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Used language

I am using C++14 with cmake for my program.

Problem:

I would like to know how I can find out if a Linux system uses Wayland or X11 as a window system to be able to use both APIs in my source code without conflict. Thus creating a window with Wayland when Wayland is available and otherwise use the X11 API.

Note: I know there is XWayland, but I want to use native X11 and native Wayland without something like XWayland.

EDIT: To clarify some things: I don't want to check for X11 or Wayland at compile-time, but instead at runtime, because then I just have to compile the code once and it doesn't require the user to think about which version to use.

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    What's the use case? For your average Linux desktop application, you don't need to know this -- you write it with a high level toolkit (Qt, GTK+, Wx, etc.) and that toolkit takes care of the X11/Wayland support for you.
    – MrEricSir
    Commented Aug 6, 2017 at 20:09
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    I want to develope a software which renderes direclty to the window screen using OpenGL. The software itself doesn't really rely on knowing a lot of things I am doing, but I want to create the technical backend of the software myself, thus I have to know how to do such things. Commented Aug 6, 2017 at 20:36
  • @shadowdragon every self respecting windowing toolkit allows you to render your opengl to its windows. No need to write your own for this.
    – rubenvb
    Commented Aug 6, 2017 at 20:53
  • Possible duplicate of Effective way of detecting X11 vs Wayland, preferrably with CMake
    – nobody
    Commented Aug 6, 2017 at 22:36
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    I don't think its a duplicated question as I don't want to detect the used window system at compile-time, but instead at runtime. Commented Aug 7, 2017 at 13:22

2 Answers 2

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X11 uses the DISPLAY environment variable to find the X server. Wayland uses WAYLAND_DISPLAY. Look for the Wayland variable first. Then if you don't find it or you can't connect go on to using X11.

Do not skip checking the WAYLAND_DISPLAY variable or assume Wayland is running on "wayland-0". Some people want to use nested compositors, which you would bypass. Other people may be running Wayland but want to force X11 rendering by deleting the WAYLAND_DISPLAY variable.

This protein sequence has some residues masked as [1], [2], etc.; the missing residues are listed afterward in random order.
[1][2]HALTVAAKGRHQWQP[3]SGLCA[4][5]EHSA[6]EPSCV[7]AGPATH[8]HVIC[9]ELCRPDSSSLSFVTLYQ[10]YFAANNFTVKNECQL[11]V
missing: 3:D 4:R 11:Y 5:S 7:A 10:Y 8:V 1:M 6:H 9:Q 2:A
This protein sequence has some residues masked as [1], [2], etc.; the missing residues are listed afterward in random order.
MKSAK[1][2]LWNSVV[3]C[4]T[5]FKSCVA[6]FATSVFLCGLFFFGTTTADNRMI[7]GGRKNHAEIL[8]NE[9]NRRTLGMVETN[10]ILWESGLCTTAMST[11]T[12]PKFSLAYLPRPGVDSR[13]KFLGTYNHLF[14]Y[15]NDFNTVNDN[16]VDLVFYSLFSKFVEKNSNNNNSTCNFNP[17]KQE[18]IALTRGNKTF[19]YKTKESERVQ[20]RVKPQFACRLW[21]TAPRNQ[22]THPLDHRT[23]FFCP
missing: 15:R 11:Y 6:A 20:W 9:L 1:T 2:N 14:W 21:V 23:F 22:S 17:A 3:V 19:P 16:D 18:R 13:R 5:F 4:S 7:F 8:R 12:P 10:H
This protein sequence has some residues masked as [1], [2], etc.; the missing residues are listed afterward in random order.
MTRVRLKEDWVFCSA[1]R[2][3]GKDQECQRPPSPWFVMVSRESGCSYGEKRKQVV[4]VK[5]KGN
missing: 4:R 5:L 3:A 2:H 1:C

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    You explained in a comment earlier that the XDG_SESSION_TYPE may not always be set. Could you explain why it isn't always set to the correct window system and why the DISPLAY variable is? I am also wondering what the localhost:10.0 is for. As far as my understanding goes, it has something to do with the X window system, but correct me if I am wrong. Commented Aug 7, 2017 at 13:33
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    @ShadowDragon: The XDG variables are not set because I'm not in a desktop session. I'm coming in remotely using SSH tunneling. SSH can provide an X11 proxy, and it puts the proxy address at localhost:10.0
    – Zan Lynx
    Commented Aug 7, 2017 at 15:33
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use the environment variable XDG_SESSION_TYPE

on x11

echo $XDG_SESSION_TYPE
x11

on wayland

$ echo $XDG_SESSION_TYPE
wayland
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    That isn't what I'd call reliable.
    – Zan Lynx
    Commented Aug 6, 2017 at 22:29
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    For example, I'm logged in to my Linux system using PuTTY on Windows and my X11 DISPLAY is set to localhost:10.0. It works just fine with XMing running. But XDG_SESSION_TYPE is not set to anything. I don't have any XDG variables of any kind set.
    – Zan Lynx
    Commented Aug 6, 2017 at 22:33
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    This doesn't work, sometimes you get "tty" which doesn't help matters.
    – Owl
    Commented Jan 23, 2022 at 8:34
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    Incorrect! You will get "tty" when using either if you don't use a display manager. Commented Nov 27, 2022 at 12:27

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